Making The Relationship Work
Now that we’ve been in business for over two years, we’ve run the gamut of client-bookkeeper relationships. Backyard Bookkeeper has helped in several situations where a previous accountant or office assistant defrauded, stole from, or otherwise messed up the books of the business. We have also dealt with some difficult situations of our own. Based on these experiences, I’d like to make a couple observations and offer some advice for dealing with your own bookkeeper or clients, as the case may be.
First, the key to having a good, productive relationship is COMMUNICATION between the bookkeeper and the end user of the financial information, usually the business owner. As a bookkeeper, it is extremely difficult to provide good service to someone who rarely gives you feedback. I realize this is hard for some business owners, because in their minds, the point of having an accountant is to take the bookkeeping out of their hands, and they would rather not have anything to do with it. However, you need to be available somehow to answer your bookkeeper’s questions and look over your financial statements. And the bookkeeper needs to make an effort to provide information to the business owner on a regular basis, at least to reassure them that they are getting their money’s worth. Without an open line of communication, it is easy for the client and bookkeeper to become suspicious or distrustful with each other, and you can’t afford to let that happen when your business is at stake.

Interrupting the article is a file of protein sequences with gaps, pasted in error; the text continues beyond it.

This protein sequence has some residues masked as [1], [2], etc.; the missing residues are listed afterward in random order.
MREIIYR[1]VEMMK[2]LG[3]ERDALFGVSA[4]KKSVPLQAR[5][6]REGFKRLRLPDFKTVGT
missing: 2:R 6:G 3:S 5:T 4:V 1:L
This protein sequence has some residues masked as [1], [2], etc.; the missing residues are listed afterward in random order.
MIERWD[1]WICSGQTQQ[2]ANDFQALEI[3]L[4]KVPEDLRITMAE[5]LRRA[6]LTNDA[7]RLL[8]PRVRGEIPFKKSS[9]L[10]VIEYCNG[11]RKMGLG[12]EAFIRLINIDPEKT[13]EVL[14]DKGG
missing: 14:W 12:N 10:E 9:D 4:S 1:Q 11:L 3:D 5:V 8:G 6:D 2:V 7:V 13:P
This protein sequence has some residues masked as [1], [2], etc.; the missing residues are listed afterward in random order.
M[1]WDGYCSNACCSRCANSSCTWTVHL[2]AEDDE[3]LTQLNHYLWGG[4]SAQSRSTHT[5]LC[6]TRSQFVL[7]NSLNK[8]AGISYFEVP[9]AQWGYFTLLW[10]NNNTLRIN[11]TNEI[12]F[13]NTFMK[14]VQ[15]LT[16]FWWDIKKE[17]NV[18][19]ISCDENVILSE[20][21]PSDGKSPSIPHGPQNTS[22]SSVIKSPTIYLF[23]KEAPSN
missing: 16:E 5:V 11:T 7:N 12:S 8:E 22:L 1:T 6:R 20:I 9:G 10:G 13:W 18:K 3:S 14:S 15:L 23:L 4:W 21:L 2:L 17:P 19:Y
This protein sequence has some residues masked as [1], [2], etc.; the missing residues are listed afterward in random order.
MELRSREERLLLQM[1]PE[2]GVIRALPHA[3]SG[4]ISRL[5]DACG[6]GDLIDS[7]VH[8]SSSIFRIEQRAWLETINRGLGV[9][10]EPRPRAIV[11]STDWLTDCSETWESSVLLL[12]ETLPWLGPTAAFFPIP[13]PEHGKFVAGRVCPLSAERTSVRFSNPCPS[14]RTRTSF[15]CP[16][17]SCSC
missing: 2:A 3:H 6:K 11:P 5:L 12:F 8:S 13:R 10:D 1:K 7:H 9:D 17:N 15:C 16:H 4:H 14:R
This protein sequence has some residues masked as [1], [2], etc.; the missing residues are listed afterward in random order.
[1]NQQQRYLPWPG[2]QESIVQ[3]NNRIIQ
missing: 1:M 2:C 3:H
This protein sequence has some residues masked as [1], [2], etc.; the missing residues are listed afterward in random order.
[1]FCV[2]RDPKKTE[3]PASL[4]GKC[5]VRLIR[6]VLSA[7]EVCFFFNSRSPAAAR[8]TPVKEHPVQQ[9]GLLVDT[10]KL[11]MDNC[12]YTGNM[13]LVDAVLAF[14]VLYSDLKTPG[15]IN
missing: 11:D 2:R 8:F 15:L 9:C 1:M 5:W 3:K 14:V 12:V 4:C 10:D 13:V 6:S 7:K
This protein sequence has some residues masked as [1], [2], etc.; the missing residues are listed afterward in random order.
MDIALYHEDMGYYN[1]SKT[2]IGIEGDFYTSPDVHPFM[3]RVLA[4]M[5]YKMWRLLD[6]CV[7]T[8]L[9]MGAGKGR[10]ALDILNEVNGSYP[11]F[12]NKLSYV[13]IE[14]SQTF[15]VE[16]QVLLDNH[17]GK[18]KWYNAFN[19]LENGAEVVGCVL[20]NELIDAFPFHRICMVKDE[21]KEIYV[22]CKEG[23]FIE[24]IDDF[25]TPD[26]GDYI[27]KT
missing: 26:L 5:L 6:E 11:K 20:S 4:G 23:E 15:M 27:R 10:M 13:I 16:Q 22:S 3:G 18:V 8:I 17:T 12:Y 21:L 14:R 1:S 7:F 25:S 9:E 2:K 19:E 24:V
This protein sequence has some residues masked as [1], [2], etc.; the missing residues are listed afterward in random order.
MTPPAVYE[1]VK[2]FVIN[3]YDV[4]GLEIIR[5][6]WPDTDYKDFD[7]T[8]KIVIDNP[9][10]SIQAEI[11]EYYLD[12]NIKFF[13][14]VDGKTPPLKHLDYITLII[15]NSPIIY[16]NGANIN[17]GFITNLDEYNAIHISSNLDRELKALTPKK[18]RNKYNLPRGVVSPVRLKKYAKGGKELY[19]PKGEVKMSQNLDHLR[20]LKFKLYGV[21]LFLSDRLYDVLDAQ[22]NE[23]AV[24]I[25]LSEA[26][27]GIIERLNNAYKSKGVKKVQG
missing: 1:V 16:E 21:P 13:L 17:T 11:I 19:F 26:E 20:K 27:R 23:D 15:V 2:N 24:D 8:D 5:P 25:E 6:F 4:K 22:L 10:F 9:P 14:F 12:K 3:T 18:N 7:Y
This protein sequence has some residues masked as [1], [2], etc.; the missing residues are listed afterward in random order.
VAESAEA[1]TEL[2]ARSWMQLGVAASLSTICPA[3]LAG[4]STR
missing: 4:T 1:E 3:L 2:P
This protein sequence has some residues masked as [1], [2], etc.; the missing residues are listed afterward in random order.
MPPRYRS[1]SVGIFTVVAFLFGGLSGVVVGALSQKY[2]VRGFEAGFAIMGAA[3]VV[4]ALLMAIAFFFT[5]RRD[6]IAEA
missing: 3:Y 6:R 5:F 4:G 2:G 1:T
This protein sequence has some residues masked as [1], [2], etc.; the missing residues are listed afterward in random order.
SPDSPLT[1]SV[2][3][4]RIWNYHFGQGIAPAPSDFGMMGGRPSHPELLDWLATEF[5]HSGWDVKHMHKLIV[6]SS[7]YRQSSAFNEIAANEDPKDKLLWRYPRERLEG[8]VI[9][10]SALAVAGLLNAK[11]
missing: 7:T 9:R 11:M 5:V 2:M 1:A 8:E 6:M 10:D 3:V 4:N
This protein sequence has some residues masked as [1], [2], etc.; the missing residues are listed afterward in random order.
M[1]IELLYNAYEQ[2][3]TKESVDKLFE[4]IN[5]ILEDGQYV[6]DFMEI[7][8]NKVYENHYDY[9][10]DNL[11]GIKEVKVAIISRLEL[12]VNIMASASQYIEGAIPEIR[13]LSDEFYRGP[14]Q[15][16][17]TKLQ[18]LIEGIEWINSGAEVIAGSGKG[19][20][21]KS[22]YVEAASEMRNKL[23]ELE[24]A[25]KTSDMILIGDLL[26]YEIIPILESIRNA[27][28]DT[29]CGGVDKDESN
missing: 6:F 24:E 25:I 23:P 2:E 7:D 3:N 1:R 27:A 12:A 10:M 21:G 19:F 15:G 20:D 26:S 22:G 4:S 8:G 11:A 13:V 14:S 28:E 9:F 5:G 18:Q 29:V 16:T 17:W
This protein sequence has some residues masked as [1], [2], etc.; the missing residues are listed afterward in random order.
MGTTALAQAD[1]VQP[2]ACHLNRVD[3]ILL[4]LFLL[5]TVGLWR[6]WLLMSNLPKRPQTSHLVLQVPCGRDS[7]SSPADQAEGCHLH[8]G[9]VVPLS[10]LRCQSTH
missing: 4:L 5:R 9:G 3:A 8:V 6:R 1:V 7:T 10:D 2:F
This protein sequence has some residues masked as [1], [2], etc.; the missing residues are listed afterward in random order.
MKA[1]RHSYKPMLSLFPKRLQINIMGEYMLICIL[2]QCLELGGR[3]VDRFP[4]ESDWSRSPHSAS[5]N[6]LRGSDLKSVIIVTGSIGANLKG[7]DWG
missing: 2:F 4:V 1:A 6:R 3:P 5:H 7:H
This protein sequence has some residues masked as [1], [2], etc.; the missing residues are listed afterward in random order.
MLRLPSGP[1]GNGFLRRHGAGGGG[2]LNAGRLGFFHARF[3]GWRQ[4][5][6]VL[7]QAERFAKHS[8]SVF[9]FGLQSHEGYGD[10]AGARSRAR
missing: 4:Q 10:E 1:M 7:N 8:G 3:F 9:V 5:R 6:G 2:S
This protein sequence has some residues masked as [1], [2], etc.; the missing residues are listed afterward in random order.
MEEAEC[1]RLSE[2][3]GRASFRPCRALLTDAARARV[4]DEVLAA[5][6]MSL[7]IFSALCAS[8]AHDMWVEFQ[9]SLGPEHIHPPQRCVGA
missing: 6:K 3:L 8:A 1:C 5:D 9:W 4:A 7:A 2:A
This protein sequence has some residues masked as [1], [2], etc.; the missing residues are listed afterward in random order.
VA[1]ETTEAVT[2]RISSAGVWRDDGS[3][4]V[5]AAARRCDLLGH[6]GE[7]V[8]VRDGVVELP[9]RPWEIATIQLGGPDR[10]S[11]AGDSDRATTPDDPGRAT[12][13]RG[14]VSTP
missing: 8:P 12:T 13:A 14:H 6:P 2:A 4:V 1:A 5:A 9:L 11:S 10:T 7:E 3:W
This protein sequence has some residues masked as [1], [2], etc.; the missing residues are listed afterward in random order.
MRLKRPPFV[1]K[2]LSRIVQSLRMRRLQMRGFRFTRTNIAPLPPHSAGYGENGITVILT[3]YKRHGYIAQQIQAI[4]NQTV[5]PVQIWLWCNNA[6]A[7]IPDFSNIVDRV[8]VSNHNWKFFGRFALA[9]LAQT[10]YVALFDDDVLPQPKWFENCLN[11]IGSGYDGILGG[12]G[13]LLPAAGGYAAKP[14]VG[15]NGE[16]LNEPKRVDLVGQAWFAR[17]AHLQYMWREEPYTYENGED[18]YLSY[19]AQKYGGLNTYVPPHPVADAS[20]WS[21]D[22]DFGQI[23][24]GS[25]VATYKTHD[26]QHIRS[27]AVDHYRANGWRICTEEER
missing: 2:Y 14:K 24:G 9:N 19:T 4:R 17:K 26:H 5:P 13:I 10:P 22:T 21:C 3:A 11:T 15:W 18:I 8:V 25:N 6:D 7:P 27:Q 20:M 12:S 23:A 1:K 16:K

Second, there are certain things that need to be communicated: (1) the exact division of duties between the bookkeeper and the client, (2) what the final product is that will be provided to the client, (3) the expected budget, and (4) the timeline for completion. It is essential that the bookkeeper and the client agree on these in advance. I got myself into a situation early on in my career where the client just said, “fix it,” and I proceeded to spend several days fixing problems in the previous year’s data, only to find out much later that the person who told me to “just fix it” wasn’t the actual decisionmaker, and the decisionmaker really only needed me to work on current year data.
Whether you are an independent bookkeeper or a business who has retained or would like to retain a bookkeeper, you must clarify these points before any work is completed, and once work has begun, you need to communicate with each other about the progress of the work.